his own, as we have no Court of Chancery to compel him to
convey, the only mode heretofore in use, is to bring ejectment,
and recover the possession ; and that is precisely the case as to
the part now in question. .

It has, however, been argued, that Irwin and S. M'Cord, not
having understood, at the time of their several purchases, that
they were buying the land in question, it is unjust to the heirs,
that they should get it without paying for it. This comes w T ith
F*1 1 81 a k a( ^ g race *from those who meant to defraud, or per-
- haps mistake the heirs out of it. But Anderson and
M'Cord represent the heirs, except Mrs. Fisher's one-eighth ;
and are entitled to it, whether land or money. If money, An-
derson has a right to his wife's share as husband, surviving her,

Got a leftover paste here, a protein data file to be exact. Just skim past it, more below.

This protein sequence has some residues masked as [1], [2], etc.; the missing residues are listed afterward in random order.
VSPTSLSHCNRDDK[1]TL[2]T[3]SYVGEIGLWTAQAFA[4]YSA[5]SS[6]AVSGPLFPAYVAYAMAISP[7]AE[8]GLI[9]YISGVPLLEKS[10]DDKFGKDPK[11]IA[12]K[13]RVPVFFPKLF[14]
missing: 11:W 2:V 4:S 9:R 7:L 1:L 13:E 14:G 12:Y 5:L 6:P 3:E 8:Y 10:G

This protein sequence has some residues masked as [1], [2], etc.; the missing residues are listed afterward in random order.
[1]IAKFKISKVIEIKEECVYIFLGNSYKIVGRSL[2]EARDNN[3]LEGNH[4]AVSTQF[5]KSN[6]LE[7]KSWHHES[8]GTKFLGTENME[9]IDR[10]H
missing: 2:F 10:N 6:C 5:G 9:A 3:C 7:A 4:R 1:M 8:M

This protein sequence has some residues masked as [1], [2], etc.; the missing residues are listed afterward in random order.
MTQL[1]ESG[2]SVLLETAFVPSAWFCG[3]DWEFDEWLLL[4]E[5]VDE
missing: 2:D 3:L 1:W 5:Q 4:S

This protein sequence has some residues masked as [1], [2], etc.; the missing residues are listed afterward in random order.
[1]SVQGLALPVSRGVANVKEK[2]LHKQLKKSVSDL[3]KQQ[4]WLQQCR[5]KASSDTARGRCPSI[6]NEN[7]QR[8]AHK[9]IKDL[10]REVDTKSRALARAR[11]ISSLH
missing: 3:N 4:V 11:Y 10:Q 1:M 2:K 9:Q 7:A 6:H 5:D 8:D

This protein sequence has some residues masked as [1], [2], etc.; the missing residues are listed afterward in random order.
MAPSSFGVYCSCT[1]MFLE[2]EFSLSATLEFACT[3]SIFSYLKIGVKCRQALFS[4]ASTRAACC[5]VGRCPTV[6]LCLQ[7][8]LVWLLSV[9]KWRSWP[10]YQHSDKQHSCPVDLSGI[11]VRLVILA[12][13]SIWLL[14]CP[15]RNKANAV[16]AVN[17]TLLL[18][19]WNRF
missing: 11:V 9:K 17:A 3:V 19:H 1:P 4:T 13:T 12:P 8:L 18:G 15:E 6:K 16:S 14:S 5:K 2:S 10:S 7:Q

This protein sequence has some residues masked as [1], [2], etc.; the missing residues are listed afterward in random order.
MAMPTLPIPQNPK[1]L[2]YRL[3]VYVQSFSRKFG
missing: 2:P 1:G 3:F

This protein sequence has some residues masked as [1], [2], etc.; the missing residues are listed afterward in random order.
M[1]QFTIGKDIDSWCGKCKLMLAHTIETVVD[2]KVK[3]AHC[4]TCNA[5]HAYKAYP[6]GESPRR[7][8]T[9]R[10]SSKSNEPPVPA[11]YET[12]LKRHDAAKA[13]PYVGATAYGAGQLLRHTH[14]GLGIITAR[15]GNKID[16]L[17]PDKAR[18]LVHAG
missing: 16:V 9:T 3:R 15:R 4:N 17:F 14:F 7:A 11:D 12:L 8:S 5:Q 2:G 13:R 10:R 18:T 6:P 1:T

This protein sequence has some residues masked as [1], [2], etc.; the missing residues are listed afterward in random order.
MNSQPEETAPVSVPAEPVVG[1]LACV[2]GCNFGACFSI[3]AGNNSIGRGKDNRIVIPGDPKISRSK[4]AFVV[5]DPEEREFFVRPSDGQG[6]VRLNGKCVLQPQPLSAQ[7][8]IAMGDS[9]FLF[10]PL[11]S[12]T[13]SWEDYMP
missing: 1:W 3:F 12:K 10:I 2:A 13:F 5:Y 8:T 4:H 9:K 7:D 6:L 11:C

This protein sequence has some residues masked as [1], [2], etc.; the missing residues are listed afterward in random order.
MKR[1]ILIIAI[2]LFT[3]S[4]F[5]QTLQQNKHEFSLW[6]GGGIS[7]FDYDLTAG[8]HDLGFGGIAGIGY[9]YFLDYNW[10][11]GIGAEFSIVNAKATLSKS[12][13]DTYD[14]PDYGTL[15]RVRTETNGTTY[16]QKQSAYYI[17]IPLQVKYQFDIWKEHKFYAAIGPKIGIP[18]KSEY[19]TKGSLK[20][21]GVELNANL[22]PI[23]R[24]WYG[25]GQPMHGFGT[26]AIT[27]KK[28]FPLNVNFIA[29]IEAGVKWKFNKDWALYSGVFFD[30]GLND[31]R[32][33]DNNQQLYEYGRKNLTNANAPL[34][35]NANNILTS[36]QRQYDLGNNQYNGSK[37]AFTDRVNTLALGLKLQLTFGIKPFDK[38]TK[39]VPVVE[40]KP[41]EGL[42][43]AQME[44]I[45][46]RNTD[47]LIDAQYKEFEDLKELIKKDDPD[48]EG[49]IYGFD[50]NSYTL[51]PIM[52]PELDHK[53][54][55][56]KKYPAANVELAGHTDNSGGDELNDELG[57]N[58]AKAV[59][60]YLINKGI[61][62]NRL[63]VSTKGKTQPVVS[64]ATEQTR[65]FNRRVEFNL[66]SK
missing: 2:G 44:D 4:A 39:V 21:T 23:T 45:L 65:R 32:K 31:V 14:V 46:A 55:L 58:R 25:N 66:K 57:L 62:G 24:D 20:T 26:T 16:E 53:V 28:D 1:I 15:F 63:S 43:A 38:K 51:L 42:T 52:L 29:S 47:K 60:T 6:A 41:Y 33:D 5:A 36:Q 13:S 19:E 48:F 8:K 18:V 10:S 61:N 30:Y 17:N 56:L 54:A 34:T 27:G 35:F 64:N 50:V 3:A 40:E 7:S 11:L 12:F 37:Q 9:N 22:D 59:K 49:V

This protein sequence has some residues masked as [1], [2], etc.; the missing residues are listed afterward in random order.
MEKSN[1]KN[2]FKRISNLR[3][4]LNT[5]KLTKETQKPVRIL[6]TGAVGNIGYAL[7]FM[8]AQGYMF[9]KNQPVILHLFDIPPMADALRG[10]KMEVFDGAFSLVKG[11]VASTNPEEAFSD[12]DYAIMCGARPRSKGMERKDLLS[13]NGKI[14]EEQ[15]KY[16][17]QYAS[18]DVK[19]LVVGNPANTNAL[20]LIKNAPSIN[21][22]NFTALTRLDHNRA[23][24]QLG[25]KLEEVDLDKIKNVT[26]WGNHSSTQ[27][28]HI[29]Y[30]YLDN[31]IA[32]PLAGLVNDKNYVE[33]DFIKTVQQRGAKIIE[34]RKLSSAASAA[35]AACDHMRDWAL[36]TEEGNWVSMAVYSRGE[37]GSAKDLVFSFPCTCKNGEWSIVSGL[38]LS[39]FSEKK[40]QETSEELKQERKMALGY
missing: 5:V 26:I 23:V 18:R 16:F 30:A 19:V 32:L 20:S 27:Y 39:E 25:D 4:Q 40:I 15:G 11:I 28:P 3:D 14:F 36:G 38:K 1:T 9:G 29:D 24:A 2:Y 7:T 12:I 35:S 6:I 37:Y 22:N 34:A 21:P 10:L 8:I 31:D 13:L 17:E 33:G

or as guardian of his child, (and it appears he is guardian,) or
as trustee of his child, for he has declared in writing, that he
holds one-fourth for her; and as assignee of Mrs. McCrea,
of her share; and M'Cord has the share, be it land or

Oc*.1828.] OF PENNSYLVANIA. 118

[Anderson and another v. Nesbit and others.]

money, of the mother of the defendants. I admit, that if this
part were of value, and these men- had got the title to it, with-
out paying for it, they would be trustees for those beneficially in-
terested, and must, in equity, account for it. But, as this case
stands, they would only have to account to themselves, except
for Mrs. Fisher's share. Still having the legal title, they can
support an ejectment against a wrong-doer, against any but the
eestui que trust. The defendants are not the cestui que trusts.
Allen Nesbit parted with the trust, by his deed to Anderson.
He held this back as a spoiler ; his children hold it so, and
cannot hold in law or in equity, in despite of either the plain-
tiifs or Mrs. Fisher. Possibly, however, there is so little value